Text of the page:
4 Types of Pediatric Nurses and The Kind of Work They Do
At the beginning of a Registered Nurse’s career, he or she will be well prepared to provide general nursing care. Eventually, as a Registered Nurse (RN) gains experience from working in a clinic, hospital, school, or in the community, they’ll be able to specialize in different nursing streams, such as Cardiovascular Nursing, Oncology Nursing, or Pediatric Nursing. We’re going to take a look at 4 different types of Pediatric Nurses, and the kind of work that they do.
Education and Experience Needed To Be a Pediatric Nurse
It takes a lot of dedication and passion to become a pediatric nurse and there are many steps an individual must take in order to provide this specialized care:
Step 1: Earn a Bachelor of Science in Nursing degree; the completion of this 4-year program qualifies and individual as a Registered Nurse (RN).
Step 2: Find an internship that allows RNs to work alongside a Pediatric Nurse Practitioner or a doctor. This internship will be approximately 12 weeks long and involves both practical training and classroom learning.
Step 3: Apply for Pediatric Nursing positions. Positions for pediatric nurses are growing in demand, so it’s likely an individual will be able to find a position in a short amount of time.
Step 4: Apply for a Certified Pediatric Nurse (CPN) certification administered by the Pediatric Nursing Certification Board (PNCB). Once an individual has over 1,800 hours of career experience as a pediatric nurse over a 24 month period, they can apply for this certification. Although the CPN certification is completely voluntary, it greatly increases a nurse’s employability, enhances career mobility, and may raise compensation.
If an individual wishes to further specialize in a specific type of pediatric nursing, additional practical training and certification may be required. Let’s take a look at 4 types of pediatric nursing that an individual can specialize in.
1. Direct Nursing Care (Pediatric Registered Nurse)
A Pediatric Registered Nurse typically works with children in doctors’ offices and hospitals. They provide routine checkups for children of all ages. The primary role of a Pediatric Registered Nurse is to administer any care that is required according to the patient’s nursing care plan. The main duties of a Pediatric Registered Nurse include:
- Observing vital signs
- Being present to communicate with the parents when needed
- Working with parents and families to cope with the stress of a child’s illness
- Providing routine checkups for children
- Giving developmental screenings and immunizations
- Treating illnesses like chicken pox
2. Neonatal Nursing
Neonatal Nurses provide care and support for newborn infants who are born prematurely, or suffering from health problems such as birth defects, infections, or heart deformities. In most cases, a Neonatal Nurse will work in a Neonatal Intensive Care Unit (NICU). The main duties of a Neonatal Nurse include:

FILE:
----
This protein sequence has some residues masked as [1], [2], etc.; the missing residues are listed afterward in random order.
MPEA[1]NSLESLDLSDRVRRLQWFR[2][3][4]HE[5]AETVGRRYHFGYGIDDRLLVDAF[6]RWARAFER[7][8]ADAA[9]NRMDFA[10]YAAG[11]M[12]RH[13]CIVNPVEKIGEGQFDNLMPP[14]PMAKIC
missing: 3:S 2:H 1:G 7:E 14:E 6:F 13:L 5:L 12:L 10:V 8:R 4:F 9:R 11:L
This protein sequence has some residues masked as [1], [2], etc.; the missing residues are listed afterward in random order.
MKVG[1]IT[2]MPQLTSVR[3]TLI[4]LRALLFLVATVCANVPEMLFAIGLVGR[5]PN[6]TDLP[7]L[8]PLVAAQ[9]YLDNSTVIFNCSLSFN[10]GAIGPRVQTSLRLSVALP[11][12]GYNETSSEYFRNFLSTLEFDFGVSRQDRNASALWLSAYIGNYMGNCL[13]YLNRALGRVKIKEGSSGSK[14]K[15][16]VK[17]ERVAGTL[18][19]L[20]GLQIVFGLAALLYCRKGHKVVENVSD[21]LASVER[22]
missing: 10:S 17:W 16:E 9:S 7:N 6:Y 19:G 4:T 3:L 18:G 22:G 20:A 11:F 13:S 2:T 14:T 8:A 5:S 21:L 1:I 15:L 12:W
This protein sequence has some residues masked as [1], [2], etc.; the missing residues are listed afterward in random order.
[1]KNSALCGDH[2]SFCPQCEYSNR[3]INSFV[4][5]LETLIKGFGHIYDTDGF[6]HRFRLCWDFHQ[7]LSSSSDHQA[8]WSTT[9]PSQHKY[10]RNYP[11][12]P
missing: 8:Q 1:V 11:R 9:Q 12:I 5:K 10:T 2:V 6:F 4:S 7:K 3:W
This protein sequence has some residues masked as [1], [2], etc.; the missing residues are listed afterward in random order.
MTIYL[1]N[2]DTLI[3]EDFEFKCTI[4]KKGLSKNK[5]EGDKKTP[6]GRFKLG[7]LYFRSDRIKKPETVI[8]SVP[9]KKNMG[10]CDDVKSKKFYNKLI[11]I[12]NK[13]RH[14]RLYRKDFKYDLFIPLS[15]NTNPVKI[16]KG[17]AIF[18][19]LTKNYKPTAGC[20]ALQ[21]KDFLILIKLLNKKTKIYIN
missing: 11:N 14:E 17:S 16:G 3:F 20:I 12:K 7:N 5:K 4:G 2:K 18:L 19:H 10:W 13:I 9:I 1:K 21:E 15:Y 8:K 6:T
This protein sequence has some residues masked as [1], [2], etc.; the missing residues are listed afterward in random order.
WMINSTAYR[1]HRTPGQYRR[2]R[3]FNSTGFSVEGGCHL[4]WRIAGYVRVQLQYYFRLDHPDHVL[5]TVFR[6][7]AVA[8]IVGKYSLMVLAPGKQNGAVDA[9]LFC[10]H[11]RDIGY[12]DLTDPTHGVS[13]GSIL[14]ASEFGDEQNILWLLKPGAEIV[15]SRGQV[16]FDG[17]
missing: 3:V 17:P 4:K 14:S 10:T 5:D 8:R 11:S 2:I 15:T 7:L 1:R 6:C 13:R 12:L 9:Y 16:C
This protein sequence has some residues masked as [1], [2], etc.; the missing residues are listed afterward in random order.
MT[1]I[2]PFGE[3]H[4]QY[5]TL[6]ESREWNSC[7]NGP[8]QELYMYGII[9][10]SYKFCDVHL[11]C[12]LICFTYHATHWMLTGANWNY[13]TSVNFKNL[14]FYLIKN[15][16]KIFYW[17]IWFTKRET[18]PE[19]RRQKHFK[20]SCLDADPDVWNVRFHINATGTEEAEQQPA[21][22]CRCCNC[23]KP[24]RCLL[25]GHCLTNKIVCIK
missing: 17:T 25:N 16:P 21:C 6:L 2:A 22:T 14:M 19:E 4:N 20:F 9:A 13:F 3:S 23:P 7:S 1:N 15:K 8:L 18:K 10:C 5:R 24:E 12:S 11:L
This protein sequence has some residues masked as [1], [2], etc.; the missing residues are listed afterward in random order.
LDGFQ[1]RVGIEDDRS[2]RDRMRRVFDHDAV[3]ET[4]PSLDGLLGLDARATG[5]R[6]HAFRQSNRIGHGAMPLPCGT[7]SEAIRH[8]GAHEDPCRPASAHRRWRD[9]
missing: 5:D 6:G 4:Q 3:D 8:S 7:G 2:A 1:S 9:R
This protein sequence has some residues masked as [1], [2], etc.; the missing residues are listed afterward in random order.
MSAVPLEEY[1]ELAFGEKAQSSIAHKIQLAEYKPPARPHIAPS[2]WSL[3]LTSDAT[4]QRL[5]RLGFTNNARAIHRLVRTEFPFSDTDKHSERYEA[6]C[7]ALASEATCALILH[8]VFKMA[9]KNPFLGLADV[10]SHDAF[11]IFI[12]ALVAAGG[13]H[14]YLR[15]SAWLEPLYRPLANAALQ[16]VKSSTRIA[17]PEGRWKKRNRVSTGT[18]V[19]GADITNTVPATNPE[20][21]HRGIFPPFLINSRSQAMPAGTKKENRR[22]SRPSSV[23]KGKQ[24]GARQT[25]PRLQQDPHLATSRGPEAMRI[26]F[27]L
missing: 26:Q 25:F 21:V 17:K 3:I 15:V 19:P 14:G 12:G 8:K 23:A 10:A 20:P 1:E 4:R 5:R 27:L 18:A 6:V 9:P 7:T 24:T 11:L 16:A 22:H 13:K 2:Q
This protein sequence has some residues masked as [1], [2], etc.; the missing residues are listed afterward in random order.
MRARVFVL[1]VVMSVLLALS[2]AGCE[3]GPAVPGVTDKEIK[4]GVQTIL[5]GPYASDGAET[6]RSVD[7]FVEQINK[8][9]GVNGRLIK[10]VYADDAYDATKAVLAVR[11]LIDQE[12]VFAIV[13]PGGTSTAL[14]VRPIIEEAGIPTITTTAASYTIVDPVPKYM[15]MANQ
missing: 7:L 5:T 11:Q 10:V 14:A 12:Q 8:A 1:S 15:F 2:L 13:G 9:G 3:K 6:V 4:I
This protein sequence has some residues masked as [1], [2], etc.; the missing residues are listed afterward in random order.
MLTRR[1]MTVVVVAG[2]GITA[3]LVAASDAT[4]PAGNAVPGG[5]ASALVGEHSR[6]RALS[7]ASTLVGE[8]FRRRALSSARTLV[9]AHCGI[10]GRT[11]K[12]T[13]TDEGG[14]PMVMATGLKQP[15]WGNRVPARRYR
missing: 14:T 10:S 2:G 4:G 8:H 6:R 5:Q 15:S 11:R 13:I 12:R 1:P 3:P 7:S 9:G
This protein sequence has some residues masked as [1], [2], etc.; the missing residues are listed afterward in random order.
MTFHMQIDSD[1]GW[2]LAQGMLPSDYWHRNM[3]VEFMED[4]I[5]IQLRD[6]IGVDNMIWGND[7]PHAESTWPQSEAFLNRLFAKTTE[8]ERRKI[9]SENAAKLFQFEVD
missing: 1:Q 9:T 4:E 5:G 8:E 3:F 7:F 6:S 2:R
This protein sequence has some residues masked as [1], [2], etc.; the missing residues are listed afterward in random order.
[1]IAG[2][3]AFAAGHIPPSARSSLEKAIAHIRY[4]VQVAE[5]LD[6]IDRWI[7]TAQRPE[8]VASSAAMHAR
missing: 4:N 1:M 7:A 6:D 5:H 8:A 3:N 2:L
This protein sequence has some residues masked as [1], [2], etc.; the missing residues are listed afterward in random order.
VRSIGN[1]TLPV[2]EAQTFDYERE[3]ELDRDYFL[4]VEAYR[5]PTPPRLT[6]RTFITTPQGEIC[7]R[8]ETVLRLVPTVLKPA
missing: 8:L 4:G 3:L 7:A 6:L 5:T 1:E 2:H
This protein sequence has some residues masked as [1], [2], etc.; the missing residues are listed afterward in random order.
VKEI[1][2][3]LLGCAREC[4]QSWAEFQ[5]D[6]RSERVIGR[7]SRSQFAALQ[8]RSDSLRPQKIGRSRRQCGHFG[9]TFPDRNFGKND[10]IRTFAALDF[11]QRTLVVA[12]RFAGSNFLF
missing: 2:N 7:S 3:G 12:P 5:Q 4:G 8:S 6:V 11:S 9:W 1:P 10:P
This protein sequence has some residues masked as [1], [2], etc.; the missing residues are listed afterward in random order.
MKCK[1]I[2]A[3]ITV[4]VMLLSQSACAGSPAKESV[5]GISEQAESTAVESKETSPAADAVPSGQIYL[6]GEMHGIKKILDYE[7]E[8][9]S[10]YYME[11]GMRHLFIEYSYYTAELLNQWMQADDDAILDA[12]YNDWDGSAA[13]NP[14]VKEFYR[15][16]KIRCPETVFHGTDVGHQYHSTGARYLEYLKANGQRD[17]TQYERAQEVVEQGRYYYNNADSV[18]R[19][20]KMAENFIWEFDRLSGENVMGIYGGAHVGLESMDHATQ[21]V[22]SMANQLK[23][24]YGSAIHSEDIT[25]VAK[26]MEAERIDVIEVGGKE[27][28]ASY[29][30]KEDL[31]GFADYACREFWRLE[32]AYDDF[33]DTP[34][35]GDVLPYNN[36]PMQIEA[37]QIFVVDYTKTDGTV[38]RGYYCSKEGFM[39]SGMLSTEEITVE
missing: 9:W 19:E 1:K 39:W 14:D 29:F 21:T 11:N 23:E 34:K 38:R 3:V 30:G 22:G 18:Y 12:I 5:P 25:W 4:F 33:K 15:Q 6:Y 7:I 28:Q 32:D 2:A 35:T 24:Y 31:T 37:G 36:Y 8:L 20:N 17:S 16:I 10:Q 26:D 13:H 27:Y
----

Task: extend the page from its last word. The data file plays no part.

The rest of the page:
- Monitoring vital signs of babies in the NICU
- Working with premature babies and families that have difficulties adjusting to living outside of their mother’s womb
- Educating parents about their child’s progress
- Ensuring that all equipment necessary for the baby is working properly
3. Developmental Disability Nurse
Developmental Disability Nurses provide specialized care for children with a wide range of mental and developmental disabilities that affect a child’s ability to learn and perform basic life skills. These nurses work with children that have developmental disabilities such as Down syndrome, autism, Rett syndrome, and Asperger’s syndrome. The main duties of a Developmental Disability Nurse include:
- Assisting with feeding and bodily functions
- Educating and supporting parents about their child’s developmental disability
- Developing a child’s language and communication skills
- Educating children and their parents about required medical equipment
- Helping achieve independent mobility
4. Palliative Pediatric Nursing
Palliative Pediatric Nurses care for terminally-ill children to relieve their suffering and ensure the best quality of care during living, dying, and family grieving. Palliative Pediatric Nurses are highly trained in discussions of death so that they can effectively and compassionately communicate a child’s condition to his or her family. The main duties of a Palliative Pediatric Nurse include:
- Ensuring clear communication to parents about the child’s condition
- Coordinating care with other heath care professionals
- Being present in the clinic or at the bedside of the ill child, to identify any care needed
- Providing information for the family to make informed decisions
- Assisting with necessary medical equipment
It is comforting to know that there are healthcare professionals that aspire to provide support for children and their families during times of hardship. If you or a loved one has a child that needs additional care, our Registered Nurses (RNs) are available 24/7 to provide support.